Scratching the knowledge itch

January 18, 2022
 by Paul McGowan

Over the last 4 decades, I have been lucky enough to be in a position to repeatedly offer the same advice and information on setup, equipment choices, and how things work.

As an example, I just finished explaining to a customer the differences between amplifier classes: A, A/B, B, H, D, and so on.

I have probably explained those differences at least once each month and perhaps more. And you know what? I am rewarded each time as the lightbulb of understanding suddenly shines brightly.

As new people come on board they want to learn when the question strikes. That's when learning is at its best.

And it's not just me that answers questions, it's our wonderful community.

When we itch for answers it's great to have a community that is ready to offer the knowledge to scratch it.

Here's another example of the need to be a part of a community ready to answer questions when the need arises.

After all these years of this scam being online I still get emails like this:

International Transfer
Processing Department
(Head Office Annex)
One Thorpe Road,
P.O.Box GP 2674

Dear Fund Beneficiary,

I am Dr.Ernest Kwamina Addison, Governor Bank Of Ghana.I am writing to inform you about your long over-due funds that was brought here in my office to arrange and facilitate the immediate release of the said amount of US$1,500,000.00 (One Million Five Hundred Thousand United States Dollars Only) being your Part-Payment into your bank account,which you know that this payment has been taken longer than you expected."

I still get these because somewhere there's a person alone and without the support of community to explain in that very moment why this is a scam.

Thank you to our community for being here now and in the moment.

We all have questions and what a gift to get answers you can trust.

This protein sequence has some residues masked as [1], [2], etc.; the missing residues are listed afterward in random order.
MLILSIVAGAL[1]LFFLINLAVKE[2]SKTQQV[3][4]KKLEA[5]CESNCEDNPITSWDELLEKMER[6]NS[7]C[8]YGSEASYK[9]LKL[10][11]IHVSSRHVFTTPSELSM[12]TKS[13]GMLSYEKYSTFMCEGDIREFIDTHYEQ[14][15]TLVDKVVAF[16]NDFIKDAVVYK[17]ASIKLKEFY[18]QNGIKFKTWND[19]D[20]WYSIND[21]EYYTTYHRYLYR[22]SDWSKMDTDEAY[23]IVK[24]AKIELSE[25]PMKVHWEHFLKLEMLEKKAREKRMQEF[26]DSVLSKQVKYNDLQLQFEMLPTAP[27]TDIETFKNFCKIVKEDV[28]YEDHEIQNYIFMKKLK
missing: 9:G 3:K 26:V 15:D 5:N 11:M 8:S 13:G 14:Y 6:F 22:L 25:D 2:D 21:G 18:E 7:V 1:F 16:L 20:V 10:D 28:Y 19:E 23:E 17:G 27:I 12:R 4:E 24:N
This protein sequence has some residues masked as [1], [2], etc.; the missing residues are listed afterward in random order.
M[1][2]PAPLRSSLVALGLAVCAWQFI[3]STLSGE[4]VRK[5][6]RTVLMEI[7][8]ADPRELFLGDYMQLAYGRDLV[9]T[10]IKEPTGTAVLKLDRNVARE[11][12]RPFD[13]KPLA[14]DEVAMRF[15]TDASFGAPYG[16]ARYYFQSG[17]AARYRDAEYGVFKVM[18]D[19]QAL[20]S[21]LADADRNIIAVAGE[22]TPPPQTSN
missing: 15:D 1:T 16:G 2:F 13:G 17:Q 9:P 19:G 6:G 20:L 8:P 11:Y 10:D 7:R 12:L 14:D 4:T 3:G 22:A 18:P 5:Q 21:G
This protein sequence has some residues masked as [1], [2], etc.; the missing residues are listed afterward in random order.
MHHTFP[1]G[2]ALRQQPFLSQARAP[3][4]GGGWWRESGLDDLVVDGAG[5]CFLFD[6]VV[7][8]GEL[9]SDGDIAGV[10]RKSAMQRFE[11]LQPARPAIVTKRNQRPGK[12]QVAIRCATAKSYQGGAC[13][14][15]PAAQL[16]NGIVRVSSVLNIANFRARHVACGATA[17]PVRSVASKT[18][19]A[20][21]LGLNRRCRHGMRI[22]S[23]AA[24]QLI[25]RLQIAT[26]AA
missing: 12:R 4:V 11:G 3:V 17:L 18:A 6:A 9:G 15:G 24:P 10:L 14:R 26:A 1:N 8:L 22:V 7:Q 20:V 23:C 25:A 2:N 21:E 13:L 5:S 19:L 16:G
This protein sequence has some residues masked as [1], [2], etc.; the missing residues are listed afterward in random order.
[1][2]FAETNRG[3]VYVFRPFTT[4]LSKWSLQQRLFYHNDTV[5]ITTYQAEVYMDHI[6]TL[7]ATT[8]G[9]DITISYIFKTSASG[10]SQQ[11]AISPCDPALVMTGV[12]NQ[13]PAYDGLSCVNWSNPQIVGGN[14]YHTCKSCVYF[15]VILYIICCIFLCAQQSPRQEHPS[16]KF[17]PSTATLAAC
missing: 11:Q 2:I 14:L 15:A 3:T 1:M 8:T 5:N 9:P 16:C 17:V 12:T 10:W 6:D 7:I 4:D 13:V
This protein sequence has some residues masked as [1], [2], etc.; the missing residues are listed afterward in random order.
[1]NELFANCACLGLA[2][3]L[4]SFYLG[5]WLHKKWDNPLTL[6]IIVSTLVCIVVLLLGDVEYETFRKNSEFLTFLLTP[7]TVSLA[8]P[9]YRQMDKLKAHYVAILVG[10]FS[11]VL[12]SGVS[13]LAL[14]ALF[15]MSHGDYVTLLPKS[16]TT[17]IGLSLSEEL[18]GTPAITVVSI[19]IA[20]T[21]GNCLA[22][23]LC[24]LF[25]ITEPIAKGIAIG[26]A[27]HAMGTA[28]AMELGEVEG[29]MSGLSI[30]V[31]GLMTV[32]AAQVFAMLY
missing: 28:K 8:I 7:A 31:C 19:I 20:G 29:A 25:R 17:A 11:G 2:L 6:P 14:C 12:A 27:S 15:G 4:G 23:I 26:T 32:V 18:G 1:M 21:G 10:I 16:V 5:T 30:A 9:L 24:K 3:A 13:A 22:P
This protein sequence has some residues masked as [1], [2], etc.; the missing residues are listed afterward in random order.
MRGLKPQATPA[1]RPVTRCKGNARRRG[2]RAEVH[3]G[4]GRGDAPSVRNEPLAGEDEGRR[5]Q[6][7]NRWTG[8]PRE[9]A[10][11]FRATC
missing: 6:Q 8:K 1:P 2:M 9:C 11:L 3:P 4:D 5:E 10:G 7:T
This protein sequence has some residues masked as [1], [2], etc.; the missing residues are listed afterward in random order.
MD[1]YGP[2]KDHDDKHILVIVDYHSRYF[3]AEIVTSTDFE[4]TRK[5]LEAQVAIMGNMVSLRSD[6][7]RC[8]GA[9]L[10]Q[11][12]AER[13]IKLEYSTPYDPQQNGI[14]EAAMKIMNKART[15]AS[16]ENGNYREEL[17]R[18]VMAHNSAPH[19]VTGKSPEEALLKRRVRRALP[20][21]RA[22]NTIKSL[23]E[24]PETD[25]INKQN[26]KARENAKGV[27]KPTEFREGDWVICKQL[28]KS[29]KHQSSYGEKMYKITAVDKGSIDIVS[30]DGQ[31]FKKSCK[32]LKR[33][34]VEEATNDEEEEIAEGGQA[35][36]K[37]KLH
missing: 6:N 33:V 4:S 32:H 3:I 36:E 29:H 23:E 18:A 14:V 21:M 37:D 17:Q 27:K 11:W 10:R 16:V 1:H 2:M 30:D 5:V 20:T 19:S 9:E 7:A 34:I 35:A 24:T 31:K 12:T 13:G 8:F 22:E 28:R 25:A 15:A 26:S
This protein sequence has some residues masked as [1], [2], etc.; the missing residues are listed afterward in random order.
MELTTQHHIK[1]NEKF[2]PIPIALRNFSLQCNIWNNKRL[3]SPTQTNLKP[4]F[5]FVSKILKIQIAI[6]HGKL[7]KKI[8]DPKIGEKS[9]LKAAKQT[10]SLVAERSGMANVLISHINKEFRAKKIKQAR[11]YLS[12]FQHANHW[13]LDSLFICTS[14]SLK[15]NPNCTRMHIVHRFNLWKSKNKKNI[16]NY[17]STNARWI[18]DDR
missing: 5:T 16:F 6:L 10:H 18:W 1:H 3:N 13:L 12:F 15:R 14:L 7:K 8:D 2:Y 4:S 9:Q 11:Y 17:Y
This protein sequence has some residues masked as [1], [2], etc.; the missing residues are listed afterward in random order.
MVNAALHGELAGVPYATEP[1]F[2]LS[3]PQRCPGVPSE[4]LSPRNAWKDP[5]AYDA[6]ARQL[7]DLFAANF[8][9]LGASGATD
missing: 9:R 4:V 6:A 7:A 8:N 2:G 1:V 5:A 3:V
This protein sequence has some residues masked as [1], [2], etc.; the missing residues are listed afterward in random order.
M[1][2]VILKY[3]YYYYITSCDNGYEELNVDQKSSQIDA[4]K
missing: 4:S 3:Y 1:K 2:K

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33 comments on “Scratching the knowledge itch”

  1. Could it be that the esteemed Dr. Ernest K. Addison is so desperate
    to put enough money together to buy a full 'PS Audio' home-audio
    rig, that he has to resort to 'this'?
    I suspect that he has in-fact just recently seen the price of a pair of
    'aspen FR-30' floorstanders in Ghana.

  2. Strangely, years ago I had some business involving a Ghanaian record producer that ended up in the High Court in London. We have some people fly over for the trial and after it was done one of them, who was the son of a government minister, told me everyone says whatever they want, without any moral compunction to tell the truth. Lovely people, but completely dishonest as it suited them, which in the case involved quite a bit of forgery. It was just their way of doing things. Call it a culture clash.

    My quest for knowledge often stops at how to operate the remote control. For example, I have no idea at all what goes on inside my TV.

    So far as audio is concerned, when I see a picture of the insides, I'm put off if there is one little board the size of a fag packet and a $5,000 price tag. I want lots of boards and stuff for my money. Look inside Cambridge Audio and most Japanese stuff.

    I sort of understand hybrid amplifiers, as I've used them for some years (Quad and Devialet), and the route to good digital is to eliminate as much low level electrical noise as possible. I also have a pretty good idea that 16 bits of resolution at 44,000 cycles per second stretches to or beyond the limit of human hearing.